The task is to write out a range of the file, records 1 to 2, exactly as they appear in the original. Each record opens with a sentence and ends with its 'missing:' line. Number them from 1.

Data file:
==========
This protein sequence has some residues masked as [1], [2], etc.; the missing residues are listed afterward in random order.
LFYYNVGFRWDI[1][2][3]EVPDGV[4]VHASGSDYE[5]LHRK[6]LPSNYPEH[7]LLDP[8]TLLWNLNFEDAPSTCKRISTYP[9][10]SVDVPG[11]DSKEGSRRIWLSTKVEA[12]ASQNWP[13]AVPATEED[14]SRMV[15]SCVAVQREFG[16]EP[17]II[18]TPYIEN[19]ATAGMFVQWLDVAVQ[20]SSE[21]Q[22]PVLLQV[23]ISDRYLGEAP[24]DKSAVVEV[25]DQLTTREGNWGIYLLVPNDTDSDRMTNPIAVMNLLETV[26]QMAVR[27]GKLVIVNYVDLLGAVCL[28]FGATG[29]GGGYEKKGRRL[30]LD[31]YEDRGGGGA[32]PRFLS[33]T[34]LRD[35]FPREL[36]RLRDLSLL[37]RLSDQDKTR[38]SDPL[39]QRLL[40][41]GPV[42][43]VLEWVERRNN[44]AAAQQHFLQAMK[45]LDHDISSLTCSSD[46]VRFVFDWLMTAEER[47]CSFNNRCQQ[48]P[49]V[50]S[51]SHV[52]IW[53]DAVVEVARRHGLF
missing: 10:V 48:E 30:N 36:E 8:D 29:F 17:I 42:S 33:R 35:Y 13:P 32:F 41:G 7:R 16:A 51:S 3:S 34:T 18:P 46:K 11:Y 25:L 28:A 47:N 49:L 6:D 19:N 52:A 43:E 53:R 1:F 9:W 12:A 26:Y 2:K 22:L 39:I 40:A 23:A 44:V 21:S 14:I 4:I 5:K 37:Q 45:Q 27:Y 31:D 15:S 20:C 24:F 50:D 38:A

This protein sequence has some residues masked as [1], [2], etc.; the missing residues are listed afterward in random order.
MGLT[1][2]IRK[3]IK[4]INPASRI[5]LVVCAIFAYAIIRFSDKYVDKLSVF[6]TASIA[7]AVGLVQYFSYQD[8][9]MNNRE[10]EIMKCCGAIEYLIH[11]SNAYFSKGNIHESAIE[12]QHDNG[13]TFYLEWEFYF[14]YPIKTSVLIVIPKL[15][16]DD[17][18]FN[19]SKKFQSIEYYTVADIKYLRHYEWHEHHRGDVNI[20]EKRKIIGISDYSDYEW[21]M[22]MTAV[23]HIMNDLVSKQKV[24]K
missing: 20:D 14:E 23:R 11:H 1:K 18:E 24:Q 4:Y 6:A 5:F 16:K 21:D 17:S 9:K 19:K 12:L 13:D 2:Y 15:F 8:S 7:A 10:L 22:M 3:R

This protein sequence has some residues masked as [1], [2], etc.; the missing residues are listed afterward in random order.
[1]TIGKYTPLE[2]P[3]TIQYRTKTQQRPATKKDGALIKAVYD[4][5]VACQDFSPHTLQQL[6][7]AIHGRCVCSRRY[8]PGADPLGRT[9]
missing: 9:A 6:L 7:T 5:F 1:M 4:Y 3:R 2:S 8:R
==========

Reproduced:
This protein sequence has some residues masked as [1], [2], etc.; the missing residues are listed afterward in random order.
LFYYNVGFRWDI[1][2][3]EVPDGV[4]VHASGSDYE[5]LHRK[6]LPSNYPEH[7]LLDP[8]TLLWNLNFEDAPSTCKRISTYP[9][10]SVDVPG[11]DSKEGSRRIWLSTKVEA[12]ASQNWP[13]AVPATEED[14]SRMV[15]SCVAVQREFG[16]EP[17]II[18]TPYIEN[19]ATAGMFVQWLDVAVQ[20]SSE[21]Q[22]PVLLQV[23]ISDRYLGEAP[24]DKSAVVEV[25]DQLTTREGNWGIYLLVPNDTDSDRMTNPIAVMNLLETV[26]QMAVR[27]GKLVIVNYVDLLGAVCL[28]FGATG[29]GGGYEKKGRRL[30]LD[31]YEDRGGGGA[32]PRFLS[33]T[34]LRD[35]FPREL[36]RLRDLSLL[37]RLSDQDKTR[38]SDPL[39]QRLL[40][41]GPV[42][43]VLEWVERRNN[44]AAAQQHFLQAMK[45]LDHDISSLTCSSD[46]VRFVFDWLMTAEER[47]CSFNNRCQQ[48]P[49]V[50]S[51]SHV[52]IW[53]DAVVEVARRHGLF
missing: 10:V 48:E 30:N 36:E 8:D 29:F 17:I 42:S 33:R 35:Y 13:P 32:F 41:G 7:R 16:A 51:S 3:S 34:T 18:P 46:K 11:Y 25:L 28:A 47:N 49:L 6:D 19:N 52:A 43:E 53:R 1:F 9:W 12:A 26:Y 2:K 22:L 39:I 40:A 23:A 44:V 21:S 14:I 4:I 5:K 37:Q 45:Q 27:Y 31:D 15:S 20:C 24:F 50:D 38:A

This protein sequence has some residues masked as [1], [2], etc.; the missing residues are listed afterward in random order.
MGLT[1][2]IRK[3]IK[4]INPASRI[5]LVVCAIFAYAIIRFSDKYVDKLSVF[6]TASIA[7]AVGLVQYFSYQD[8][9]MNNRE[10]EIMKCCGAIEYLIH[11]SNAYFSKGNIHESAIE[12]QHDNG[13]TFYLEWEFYF[14]YPIKTSVLIVIPKL[15][16]DD[17][18]FN[19]SKKFQSIEYYTVADIKYLRHYEWHEHHRGDVNI[20]EKRKIIGISDYSDYEW[21]M[22]MTAV[23]HIMNDLVSKQKV[24]K
missing: 20:D 14:E 23:R 11:H 1:K 18:E 24:Q 4:Y 6:A 5:F 16:K 21:D 17:S 9:K 19:K 12:L 13:D 2:Y 15:F 8:S 7:A 10:L 22:M 3:R